Florida home-schoolers want no part in voucher expansion bill

Tampa Bay Time | By Heffrey S. Solochek | February 20, 2023

The added regulations, they say, could keep their children’s education from being “separate and free.”

When Florida Republican leaders rolled out their newest plan for more school vouchers in January, they made sure that home education families would be included.

After reviewing the specifics, many home-schooling organizations are saying thanks, but no thanks.

“We want home education programs to be treated separately and not be confused with families that choose to take the education savings account,” said T.J. Schmidt, senior counsel for the Home School Legal Defense Association.

The concern centers on requirements the legislation (HB 1/SB 202) would impose on home-schooling families who accept the state money. The bills would provide accounts to 10,000 home-schoolers the first year, growing the number in subsequent years.

Families would receive the equivalent of what the state allots per student in a public school and could use it for expenses such as tutoring, college courses and instructional materials. But to qualify, the students would have to annually take a national norm-referenced test and meet with a “choice navigator.”

House sponsor Rep. Kaylee Tuck, R-Lake Placid, said the navigators were proposed specifically for home-schooling families “to make sure they have guidance.”

Many parents do not want to submit to those requirements and do not intend to take any money tied to them, said Brenda Dickinson of Florida’s Home Education Foundation.

“We’re not trying to remove home-schoolers from getting (education savings accounts),” Dickinson said. “What we want is a separation between the parents that take money and those who choose not to take money.”

She worried that if the legislation is adopted as is, schools might lump all home education students together when considering things such as collecting payment for services. Home-school advocates worked hard to get free access to Florida Virtual School and dual enrollment courses, she noted, and if some are receiving state money while others are not, confusion could ensue.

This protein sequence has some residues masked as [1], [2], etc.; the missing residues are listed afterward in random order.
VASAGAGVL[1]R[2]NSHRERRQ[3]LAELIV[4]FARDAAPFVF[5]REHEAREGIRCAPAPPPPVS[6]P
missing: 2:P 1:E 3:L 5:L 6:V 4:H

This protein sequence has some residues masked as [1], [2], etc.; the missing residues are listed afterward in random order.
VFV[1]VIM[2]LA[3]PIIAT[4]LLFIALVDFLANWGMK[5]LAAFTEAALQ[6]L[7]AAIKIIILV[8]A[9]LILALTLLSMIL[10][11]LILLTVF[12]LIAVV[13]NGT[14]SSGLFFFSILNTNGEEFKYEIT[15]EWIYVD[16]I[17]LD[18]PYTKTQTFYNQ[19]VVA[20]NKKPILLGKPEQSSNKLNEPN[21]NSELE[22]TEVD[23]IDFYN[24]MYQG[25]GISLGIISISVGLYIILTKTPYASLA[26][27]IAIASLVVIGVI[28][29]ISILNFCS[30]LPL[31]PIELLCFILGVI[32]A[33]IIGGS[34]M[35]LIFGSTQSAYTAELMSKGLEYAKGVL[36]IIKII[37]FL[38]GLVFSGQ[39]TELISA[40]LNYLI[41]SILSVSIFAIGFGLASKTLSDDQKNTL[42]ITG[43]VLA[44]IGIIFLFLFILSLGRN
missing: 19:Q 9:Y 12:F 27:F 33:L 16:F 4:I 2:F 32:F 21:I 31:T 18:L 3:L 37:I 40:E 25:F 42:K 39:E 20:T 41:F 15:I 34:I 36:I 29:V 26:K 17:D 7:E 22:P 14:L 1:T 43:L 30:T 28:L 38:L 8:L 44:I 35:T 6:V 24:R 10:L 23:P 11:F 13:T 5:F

“If we call everybody home-schoolers, how are the other laws specifically for (nonvoucher) home-schoolers going to be distinguished?” Dickinson said. “If additional accountability is placed on families that take the scholarship, I want that in a different section of law. I don’t want that to reflect on people who don’t take the scholarships.”

The legal defense association, in conjunction with Home Education Foundation and others, sent an alert to supporters asking them to call on lawmakers to remove home-schooling from the bills.

Hints that such a move might be afoot came in the first hearing on House Bill 1, before the Choice and Innovation subcommittee.

Regina Piazza, an Okaloosa County parent representing the home-schooling group Classical Conversations, told the panel that the bill offered some needed fresh perspectives on education. However, she said, it also could use some adjustments to gain home-schoolers’ support.

Specifically, she said, it should make any testing optional rather than required. The choice navigators also should not be mandated, Piazza said.

“It is our collective goal to ensure the principles of freedom and self-government are not undermined,” she said.

Dickinson pointed to the testing requirement as an area that could end up limiting those freedoms. If the state requires testing, and the students do poorly, she said, lawmakers could use that information to place added restrictions on home-schooling — even for those who do not participate in the voucher program.

Schmidt of the Home School Legal Defense Association said Florida has over 30 years developed a strong home education law.

“It has worked very well. It has appropriate regulation,” he said. “But it also has appropriate freedom for parents who choose to home-educate. … We’re just wanting home education programs to be separate and free.”

Lawmakers have signaled they are open to considering amendments in line with their goal of expanding education options, without regard to income status. The Senate version is slated to get its first hearing Tuesday before the Education Pre-K-12 Committee.

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